The Rockets started off game four against the Golden State Warriors down 12–0. Late in the third quarter, when it seemed that he couldn’t miss a three if he tried, Steph Curry busted out his trademark shimmy. Golden State outscored Houston by 17 points in that quarter; since Steve Kerr took over as head coach in 2014, the Warriors have been 51–0 when outscoring their opponents by 15 or more in the third quarter. They hadn’t lost a playoff game in Oakland in two years.
What followed was one of the best quarters of basketball the Rockets have played all year and the worst one we’ve seen from the Warriors in recent memory (they sunk only 17 percent of shots, scoring 12). That’s what it took for the Rockets to pull themselves off the mat and avoid the knockout, winning the game 95-92. The performance has been described as “gutsy,” and it certainly was. In order to pull it off, it took everything the Rockets had left in the tank, because that’s what it takes to topple the Warriors. The problem is, they might not have anything left for game five.
Houston only had seven players see the floor Tuesday night, and one of those, Gerald Green, played for only twelve minutes. The other six played nearly the entire game, with four players totaling over forty minutes. Just Draymond Green and Kevin Durant played more than forty minutes for Golden State, which had nine players that saw significant action.
Teams have to shorten the bench during the playoffs, but the Rockets took it to the extreme. Not only did they play their stars significant minutes, but they were taxing minutes too. Mike D’Antoni praised the team’s defensive effort (even James Harden was playing defense!) for wearing down the Warriors, but lockdown defense tires the defender just as much as it does the person being guarded. There’s a reason LeBron James reportedly picks his spots to rest throughout playoff games. Most of the time he’ll take breathers on defense.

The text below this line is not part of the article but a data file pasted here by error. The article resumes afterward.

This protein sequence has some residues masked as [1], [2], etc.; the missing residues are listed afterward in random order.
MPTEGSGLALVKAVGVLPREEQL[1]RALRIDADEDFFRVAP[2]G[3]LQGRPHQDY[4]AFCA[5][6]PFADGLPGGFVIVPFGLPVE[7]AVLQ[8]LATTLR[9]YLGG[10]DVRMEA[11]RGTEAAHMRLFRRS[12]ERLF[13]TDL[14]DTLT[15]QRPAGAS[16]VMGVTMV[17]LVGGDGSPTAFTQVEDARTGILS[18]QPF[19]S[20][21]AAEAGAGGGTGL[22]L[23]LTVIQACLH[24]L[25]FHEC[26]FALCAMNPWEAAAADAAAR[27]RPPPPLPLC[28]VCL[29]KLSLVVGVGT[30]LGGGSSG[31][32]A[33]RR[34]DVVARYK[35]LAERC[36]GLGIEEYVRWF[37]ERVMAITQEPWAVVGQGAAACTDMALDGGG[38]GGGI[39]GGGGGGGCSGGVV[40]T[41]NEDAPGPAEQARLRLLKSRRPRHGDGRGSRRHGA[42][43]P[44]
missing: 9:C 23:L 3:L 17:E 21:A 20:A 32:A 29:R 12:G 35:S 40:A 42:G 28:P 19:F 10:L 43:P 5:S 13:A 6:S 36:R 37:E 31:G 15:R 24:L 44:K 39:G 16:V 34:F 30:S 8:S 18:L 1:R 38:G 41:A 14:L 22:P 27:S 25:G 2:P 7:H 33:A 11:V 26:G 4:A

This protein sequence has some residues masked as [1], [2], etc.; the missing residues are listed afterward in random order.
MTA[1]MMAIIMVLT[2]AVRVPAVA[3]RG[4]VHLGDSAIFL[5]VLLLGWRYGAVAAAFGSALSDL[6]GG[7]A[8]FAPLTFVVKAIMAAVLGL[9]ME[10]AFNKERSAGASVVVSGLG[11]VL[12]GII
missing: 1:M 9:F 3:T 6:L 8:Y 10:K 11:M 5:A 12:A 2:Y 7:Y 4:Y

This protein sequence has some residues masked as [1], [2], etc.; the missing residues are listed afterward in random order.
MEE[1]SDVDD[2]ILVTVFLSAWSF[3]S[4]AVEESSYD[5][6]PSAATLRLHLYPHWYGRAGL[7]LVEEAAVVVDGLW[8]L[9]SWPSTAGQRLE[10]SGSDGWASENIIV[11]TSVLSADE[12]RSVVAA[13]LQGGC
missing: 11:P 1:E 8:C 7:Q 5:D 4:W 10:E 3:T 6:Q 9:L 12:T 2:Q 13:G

On top of that, Chris Paul—in his thirteenth season—has already been dealing with a nagging foot injury throughout the playoffs. Without Paul playing like he did in game four, it’s almost impossible to imagine the Rockets standing much chance against Curry, Durant, and the rest of the Warriors. Harden can’t do everything on his own.
The Rockets were jubilant following the victory, and there were reports of roars coming from their locker room once the final buzzer sounded. The Warriors were unfazed. Perhaps it’s just a case of one franchise experiencing a championship run for the first time while another has been there, done that, but the game seemed less a breath of fresh air into the Rockets season and more of a last gasp.
Credit to the Rockets for refusing to give up during any of the Warriors’ runs in the first three quarters, but think of everything that had to break right for them to win that game: Paul and Harden combined for 57 points, the Warriors couldn’t hit a shot in the fourth quarter, and Andre Iguadola didn’t play. Then there were the final ten seconds and the timeout that was never called.
Still, there in Oakland on Tuesday night—when Steph Curry couldn’t miss a shot—the Rockets never blinked. We’ve seen the same display over and over with this Warriors team. They’ll get on runs and put dagger after dagger into the opponent. They’re the best offensive team of all time. They’re impossible to guard. They’re unbeatable.
Rockets GM Daryl Morey constructed this team to give those guys a taste of their own medicine. That’s exactly what happened in game four. James Harden’s dunk over Draymond Green brought back memories of the famous LeBlock in game seven of the 2016 Finals, the last time a team came into Oakland and stared down the Warriors. That Cleveland Cavaliers team was similarly overmatched but refused to buy into the hype that surrounds Golden State. Houston was a team built to topple the champs. On Tuesday they believed it.
That’s why there’s hope for the Rockets in the rest of the series, in spite of all the logic that suggests otherwise. Playoff basketball especially is predicated on streaks and momentum. A team that believes in themselves can beat any and all challengers. The Warriors might be deeper and more experienced, but the Rockets are clearly hungry. It doesn’t matter that the Warriors are the better team; the series is tied, isn’t it? A source with the Rockets told The Undefeated’s Marc Spears that Harden is “business like I’ve never seen before.” Maybe something’s changed. Incredibly, the Rockets will return Thursday night to a home crowd at the Toyota Center with the series tied 2–2, and any dragging legs should feel a lot lighter from the support. They’ll have to find a way to channel the same spirit that lifted them in game four.